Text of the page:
As previously announced in the Form 8-K filed on August 12, 2019, the Audit Committee of Ra Medical’s Board of Directors (the “Audit Committee”) conducted an investigation of certain allegations raised by a former employee. The Company announced the Audit Committee’s findings in the Form 8-K filed on October 31, 2019. The primary investigative findings were: (i) the DABRA catheter frequently failed to calibrate and occasionally overheated, posing a risk of injury to physicians and patients; (ii) the Company’s explanations regarding its fourth quarter 2018 and first quarter 2019 sales created a risk of confusion because they did not explicitly reference inconsistent DABRA catheter performance and catheter failures; (iii) the Company failed to timely make at least two Medical Device Reports, or MDRs, to the FDA; (iv) the Company, out of a concern for the DABRA catheters’ performance, engaged in systematic efforts to replace product held by customers, which constituted product recalls, but were not documented as such, (v) the Company lack documentation of sufficient detail and specificity to support certain payments to physicians, ostensibly for training and consulting services, and as to three physicians did not accurately reflect the purpose and nature of approximately $300,000 of payments, which could be perceived as an improper attempt to obtain business or to gain special advantage, (vi) while the indication for use in the 510(k) clearance the Company obtained for the DABRA system is not for atherectomy, the Company’s salespeople were instructed to characterize DABRA as performing atherectomy and to encourage doctors to seek reimbursement using atherectomy codes, (vii) the Company’s determinations to direct potentially valuable benefits and opportunities to doctors were informed in part by sales prospects, and (viii) the Company received complaints regarding regulatory or compliance concerns that, because they implicated executive officers, should have been brought to the attention of the Board or the Audit Committee, but were not. The Audit Committee, in reviewing the allegations, identified certain behavior inconsistent with the Company’s Code of Ethics and Conduct and related policies.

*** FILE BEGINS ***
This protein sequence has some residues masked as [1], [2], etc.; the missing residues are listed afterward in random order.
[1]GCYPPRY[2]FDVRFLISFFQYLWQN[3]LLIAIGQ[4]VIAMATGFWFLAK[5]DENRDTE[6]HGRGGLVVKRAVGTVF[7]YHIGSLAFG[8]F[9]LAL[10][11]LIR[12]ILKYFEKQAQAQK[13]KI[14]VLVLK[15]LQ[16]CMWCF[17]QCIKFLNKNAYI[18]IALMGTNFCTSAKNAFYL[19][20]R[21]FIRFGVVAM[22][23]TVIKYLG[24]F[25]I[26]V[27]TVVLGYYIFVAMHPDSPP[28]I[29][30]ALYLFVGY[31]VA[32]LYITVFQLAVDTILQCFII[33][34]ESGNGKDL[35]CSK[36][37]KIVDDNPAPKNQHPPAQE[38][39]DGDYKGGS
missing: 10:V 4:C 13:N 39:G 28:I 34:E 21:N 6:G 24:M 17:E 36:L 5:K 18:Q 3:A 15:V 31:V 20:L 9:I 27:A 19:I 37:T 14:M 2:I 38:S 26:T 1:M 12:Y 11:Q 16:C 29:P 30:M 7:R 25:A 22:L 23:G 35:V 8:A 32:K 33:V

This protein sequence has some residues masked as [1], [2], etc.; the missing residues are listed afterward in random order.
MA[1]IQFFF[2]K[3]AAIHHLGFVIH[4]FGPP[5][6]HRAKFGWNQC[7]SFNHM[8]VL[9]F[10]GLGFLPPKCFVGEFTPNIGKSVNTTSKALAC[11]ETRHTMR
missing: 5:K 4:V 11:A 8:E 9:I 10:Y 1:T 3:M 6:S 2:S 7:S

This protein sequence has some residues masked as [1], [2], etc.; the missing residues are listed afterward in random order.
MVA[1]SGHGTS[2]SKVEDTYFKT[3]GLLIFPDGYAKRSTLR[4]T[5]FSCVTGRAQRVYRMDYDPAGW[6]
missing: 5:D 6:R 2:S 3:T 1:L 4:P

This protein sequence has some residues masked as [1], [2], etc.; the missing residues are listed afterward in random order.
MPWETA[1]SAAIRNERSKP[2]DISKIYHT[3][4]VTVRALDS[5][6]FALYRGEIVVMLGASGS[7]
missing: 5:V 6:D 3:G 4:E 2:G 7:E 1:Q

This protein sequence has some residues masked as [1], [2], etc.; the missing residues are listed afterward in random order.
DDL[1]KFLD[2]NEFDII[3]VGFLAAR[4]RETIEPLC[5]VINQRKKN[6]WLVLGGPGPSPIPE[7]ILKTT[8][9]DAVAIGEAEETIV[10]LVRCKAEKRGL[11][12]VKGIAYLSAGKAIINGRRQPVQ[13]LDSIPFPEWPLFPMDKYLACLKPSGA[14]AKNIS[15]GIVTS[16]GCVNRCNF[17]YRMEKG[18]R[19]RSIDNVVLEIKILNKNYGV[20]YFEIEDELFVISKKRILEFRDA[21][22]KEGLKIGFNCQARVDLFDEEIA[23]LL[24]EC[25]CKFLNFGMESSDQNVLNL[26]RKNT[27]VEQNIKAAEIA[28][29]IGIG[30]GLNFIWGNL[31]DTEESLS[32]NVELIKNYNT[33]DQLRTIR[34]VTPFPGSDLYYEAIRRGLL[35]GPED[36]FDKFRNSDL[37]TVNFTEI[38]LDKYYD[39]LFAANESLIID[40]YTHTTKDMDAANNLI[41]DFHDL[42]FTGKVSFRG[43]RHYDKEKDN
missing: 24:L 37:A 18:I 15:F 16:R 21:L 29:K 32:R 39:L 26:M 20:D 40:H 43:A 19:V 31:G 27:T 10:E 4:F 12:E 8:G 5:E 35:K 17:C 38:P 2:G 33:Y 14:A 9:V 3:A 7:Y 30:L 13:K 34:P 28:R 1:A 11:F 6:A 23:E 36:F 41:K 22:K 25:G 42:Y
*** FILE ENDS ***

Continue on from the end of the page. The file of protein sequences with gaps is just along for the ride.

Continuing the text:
On December 28, 2020, the Company entered into a Settlement Agreement with the United States of America, acting through the DOJ and on behalf of the OIG, to resolve the pending DOJ investigation and a related civil action concerning our marketing of the DABRA laser system and DABRA-related remuneration to certain physicians. In connection with the Settlement Agreement, the Company also has reached agreements with the participating states that resolve previously disclosed related investigations conducted by certain state attorneys general.

The Settlement Agreement recites that a complaint filed by a former employee on behalf of the federal government in the United States District Court for the Eastern District of Michigan, and subsequently amended to assert claims on behalf of certain states, alleged, among other things, that the Company violated the False Claims Act, 31 U.S.C. § 3729, and certain state false claims acts by paying kickbacks to certain physicians in order to induce them to use the DABRA laser system, promoting off-label use of the DABRA laser system, failing to report adverse events to the United States Food and Drug Administration, marketing a device that does not work as advertised, and failing to adhere to Current Good Manufacturing Practices. The complaint, which was settled in connection with the Settlement Agreement, also alleged that we unlawfully retaliated against the former employee. Separate from the former employee’s allegations in the civil action, the United States and the participating states contend that from May 1, 2017 through October 31, 2019, the Company (a) paid illegal remuneration to certain physicians to induce them to use the DABRA laser system in violation of the federal anti-kickback statute and (b) marketed the DABRA laser system for off-label use in atherectomy procedures despite product performance issues causing calibration and overheating problems, which posed a risk to physicians and patients (the “Covered Conduct”). The Company denies the allegations in the civil action and those asserted by the United States and the participating states, and the settlement does not constitute an admission of liability or wrongdoing by the Company.